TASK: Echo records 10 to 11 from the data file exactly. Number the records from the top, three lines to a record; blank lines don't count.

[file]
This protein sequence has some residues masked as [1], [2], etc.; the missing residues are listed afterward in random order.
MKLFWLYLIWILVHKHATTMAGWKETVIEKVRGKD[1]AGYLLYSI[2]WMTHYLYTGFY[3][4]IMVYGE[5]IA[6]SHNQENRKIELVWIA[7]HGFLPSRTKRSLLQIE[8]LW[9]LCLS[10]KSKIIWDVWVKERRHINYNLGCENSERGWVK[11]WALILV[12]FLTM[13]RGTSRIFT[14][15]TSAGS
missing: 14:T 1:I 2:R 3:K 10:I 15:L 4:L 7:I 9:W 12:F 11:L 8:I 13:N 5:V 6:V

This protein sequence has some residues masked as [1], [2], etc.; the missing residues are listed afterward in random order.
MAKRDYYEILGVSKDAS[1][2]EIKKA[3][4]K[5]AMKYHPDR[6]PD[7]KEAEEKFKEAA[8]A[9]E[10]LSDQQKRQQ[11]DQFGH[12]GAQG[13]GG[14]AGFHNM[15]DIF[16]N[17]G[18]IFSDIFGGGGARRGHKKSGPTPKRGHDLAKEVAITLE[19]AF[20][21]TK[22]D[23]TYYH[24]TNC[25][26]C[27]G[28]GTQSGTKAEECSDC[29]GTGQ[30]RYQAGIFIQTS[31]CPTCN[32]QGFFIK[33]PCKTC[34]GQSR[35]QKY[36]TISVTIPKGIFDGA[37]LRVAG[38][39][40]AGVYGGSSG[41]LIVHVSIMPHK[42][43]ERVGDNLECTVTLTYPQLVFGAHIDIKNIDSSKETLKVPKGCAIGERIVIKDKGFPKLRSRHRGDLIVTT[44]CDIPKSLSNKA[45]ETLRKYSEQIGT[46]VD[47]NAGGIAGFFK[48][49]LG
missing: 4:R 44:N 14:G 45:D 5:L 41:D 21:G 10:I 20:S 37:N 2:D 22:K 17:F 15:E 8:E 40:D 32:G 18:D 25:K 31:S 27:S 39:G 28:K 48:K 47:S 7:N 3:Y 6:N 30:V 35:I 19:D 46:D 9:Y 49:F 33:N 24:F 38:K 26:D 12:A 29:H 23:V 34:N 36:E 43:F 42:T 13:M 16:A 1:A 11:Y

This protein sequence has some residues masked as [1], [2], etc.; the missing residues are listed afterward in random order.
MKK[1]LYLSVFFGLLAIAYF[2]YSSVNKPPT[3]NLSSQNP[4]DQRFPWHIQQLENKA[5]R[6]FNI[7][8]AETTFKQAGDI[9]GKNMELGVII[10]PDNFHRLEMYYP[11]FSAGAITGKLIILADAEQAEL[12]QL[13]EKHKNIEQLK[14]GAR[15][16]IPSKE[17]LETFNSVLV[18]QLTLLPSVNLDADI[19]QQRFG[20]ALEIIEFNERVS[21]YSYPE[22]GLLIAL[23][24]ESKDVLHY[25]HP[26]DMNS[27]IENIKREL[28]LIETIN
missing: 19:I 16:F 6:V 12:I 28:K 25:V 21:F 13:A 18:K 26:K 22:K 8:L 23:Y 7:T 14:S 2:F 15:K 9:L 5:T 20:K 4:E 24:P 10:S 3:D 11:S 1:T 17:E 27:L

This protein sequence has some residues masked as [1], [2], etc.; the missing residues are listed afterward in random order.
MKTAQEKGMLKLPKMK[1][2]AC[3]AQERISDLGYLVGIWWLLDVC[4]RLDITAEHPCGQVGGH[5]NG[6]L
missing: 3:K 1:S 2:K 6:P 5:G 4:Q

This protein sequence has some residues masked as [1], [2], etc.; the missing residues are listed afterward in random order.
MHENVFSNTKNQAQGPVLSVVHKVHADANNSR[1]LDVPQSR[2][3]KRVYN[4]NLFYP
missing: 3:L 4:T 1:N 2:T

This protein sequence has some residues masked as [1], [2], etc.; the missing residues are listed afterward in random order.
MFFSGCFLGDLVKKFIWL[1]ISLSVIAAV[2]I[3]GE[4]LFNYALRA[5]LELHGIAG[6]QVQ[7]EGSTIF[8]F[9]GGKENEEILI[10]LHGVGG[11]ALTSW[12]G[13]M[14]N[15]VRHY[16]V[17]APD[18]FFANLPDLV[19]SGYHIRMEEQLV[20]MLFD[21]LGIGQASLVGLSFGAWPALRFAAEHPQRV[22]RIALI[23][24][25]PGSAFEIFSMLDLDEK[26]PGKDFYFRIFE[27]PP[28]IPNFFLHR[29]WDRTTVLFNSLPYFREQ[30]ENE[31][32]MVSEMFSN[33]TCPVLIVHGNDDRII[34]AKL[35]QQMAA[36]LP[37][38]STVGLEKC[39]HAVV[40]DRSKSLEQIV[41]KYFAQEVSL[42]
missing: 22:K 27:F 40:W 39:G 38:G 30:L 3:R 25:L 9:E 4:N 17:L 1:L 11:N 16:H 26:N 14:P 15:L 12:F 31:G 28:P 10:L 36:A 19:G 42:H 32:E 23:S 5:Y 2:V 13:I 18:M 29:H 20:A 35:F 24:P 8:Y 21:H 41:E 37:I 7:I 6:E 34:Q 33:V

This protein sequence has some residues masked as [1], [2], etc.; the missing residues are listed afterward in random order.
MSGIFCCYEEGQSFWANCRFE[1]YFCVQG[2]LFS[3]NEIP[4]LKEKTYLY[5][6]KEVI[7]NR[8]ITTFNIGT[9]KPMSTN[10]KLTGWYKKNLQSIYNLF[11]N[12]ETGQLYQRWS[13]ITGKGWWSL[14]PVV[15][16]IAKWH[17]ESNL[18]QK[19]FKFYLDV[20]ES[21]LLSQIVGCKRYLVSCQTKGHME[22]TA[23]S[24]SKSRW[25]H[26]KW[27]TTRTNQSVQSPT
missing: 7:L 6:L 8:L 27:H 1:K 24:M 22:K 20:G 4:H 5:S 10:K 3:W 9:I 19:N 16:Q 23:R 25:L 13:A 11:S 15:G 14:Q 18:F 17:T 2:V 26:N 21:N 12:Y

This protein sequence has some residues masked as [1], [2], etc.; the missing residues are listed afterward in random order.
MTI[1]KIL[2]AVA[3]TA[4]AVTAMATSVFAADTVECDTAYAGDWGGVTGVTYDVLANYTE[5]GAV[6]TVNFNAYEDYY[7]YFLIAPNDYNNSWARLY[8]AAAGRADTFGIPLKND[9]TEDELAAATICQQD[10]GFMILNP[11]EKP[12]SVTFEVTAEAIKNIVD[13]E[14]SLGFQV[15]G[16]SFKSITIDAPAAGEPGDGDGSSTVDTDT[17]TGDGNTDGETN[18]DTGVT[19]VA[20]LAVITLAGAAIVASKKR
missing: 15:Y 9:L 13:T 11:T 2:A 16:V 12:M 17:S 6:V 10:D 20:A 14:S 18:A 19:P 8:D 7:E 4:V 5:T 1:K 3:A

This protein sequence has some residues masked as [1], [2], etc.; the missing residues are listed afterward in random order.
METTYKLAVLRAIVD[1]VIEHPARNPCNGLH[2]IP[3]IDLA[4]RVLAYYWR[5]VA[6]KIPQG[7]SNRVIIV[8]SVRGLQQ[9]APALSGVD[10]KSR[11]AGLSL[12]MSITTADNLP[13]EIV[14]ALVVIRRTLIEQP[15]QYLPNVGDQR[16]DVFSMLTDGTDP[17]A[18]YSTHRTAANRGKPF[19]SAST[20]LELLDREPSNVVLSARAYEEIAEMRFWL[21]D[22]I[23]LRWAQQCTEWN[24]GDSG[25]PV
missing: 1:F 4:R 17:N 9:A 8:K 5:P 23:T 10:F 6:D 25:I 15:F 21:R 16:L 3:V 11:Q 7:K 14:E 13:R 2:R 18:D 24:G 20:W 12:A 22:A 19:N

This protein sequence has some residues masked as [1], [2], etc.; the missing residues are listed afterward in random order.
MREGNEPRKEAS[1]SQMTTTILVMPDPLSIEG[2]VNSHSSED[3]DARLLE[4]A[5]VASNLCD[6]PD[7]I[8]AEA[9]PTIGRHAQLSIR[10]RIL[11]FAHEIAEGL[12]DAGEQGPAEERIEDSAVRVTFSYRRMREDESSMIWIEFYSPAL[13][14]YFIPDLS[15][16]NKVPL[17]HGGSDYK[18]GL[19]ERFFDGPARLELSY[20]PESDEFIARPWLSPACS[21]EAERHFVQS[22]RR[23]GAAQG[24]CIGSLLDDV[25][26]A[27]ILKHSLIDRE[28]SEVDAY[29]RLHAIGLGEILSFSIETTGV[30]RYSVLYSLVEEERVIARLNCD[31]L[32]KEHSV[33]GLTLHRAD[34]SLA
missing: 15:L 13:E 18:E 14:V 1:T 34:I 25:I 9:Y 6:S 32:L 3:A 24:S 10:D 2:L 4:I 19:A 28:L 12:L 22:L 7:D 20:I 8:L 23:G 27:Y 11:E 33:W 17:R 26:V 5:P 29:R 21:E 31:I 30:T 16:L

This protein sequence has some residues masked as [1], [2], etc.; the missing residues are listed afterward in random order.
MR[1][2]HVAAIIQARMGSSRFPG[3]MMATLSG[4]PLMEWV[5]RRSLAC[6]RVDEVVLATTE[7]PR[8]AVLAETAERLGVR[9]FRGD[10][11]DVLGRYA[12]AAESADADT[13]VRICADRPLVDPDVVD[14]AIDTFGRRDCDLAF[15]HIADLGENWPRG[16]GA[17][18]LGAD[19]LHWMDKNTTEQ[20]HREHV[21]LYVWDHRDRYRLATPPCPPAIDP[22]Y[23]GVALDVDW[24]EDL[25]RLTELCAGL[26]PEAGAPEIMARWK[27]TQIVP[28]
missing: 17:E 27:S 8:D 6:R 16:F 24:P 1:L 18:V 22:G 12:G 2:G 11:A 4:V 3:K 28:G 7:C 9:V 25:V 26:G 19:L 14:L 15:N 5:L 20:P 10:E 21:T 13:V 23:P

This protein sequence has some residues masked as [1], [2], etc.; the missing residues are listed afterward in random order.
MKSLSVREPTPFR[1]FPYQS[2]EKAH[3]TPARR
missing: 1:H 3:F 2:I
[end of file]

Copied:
This protein sequence has some residues masked as [1], [2], etc.; the missing residues are listed afterward in random order.
MREGNEPRKEAS[1]SQMTTTILVMPDPLSIEG[2]VNSHSSED[3]DARLLE[4]A[5]VASNLCD[6]PD[7]I[8]AEA[9]PTIGRHAQLSIR[10]RIL[11]FAHEIAEGL[12]DAGEQGPAEERIEDSAVRVTFSYRRMREDESSMIWIEFYSPAL[13][14]YFIPDLS[15][16]NKVPL[17]HGGSDYK[18]GL[19]ERFFDGPARLELSY[20]PESDEFIARPWLSPACS[21]EAERHFVQS[22]RR[23]GAAQG[24]CIGSLLDDV[25][26]A[27]ILKHSLIDRE[28]SEVDAY[29]RLHAIGLGEILSFSIETTGV[30]RYSVLYSLVEEERVIARLNCD[31]L[32]KEHSV[33]GLTLHRAD[34]SLA
missing: 15:L 13:E 18:E 14:V 1:T 34:I 25:I 9:Y 6:S 32:L 3:A 24:S 10:D 2:L 4:I 19:A 28:L 12:L 22:L 7:D 20:I 8:L 23:G 27:Y 11:E 33:W 17:R 26:V 5:P 29:R 21:E 31:I 30:T 16:L

This protein sequence has some residues masked as [1], [2], etc.; the missing residues are listed afterward in random order.
MR[1][2]HVAAIIQARMGSSRFPG[3]MMATLSG[4]PLMEWV[5]RRSLAC[6]RVDEVVLATTE[7]PR[8]AVLAETAERLGVR[9]FRGD[10][11]DVLGRYA[12]AAESADADT[13]VRICADRPLVDPDVVD[14]AIDTFGRRDCDLAF[15]HIADLGENWPRG[16]GA[17][18]LGAD[19]LHWMDKNTTEQ[20]HREHV[21]LYVWDHRDRYRLATPPCPPAIDP[22]Y[23]GVALDVDW[24]EDL[25]RLTELCAGL[26]PEAGAPEIMARWK[27]TQIVP[28]
missing: 17:E 27:S 8:D 6:R 16:F 24:P 1:L 18:V 22:G 12:G 2:G 11:A 4:V 3:K 28:G 7:C 9:V 25:V 26:G 19:L 14:L 15:N 5:L 20:P 10:E 21:T 13:V 23:P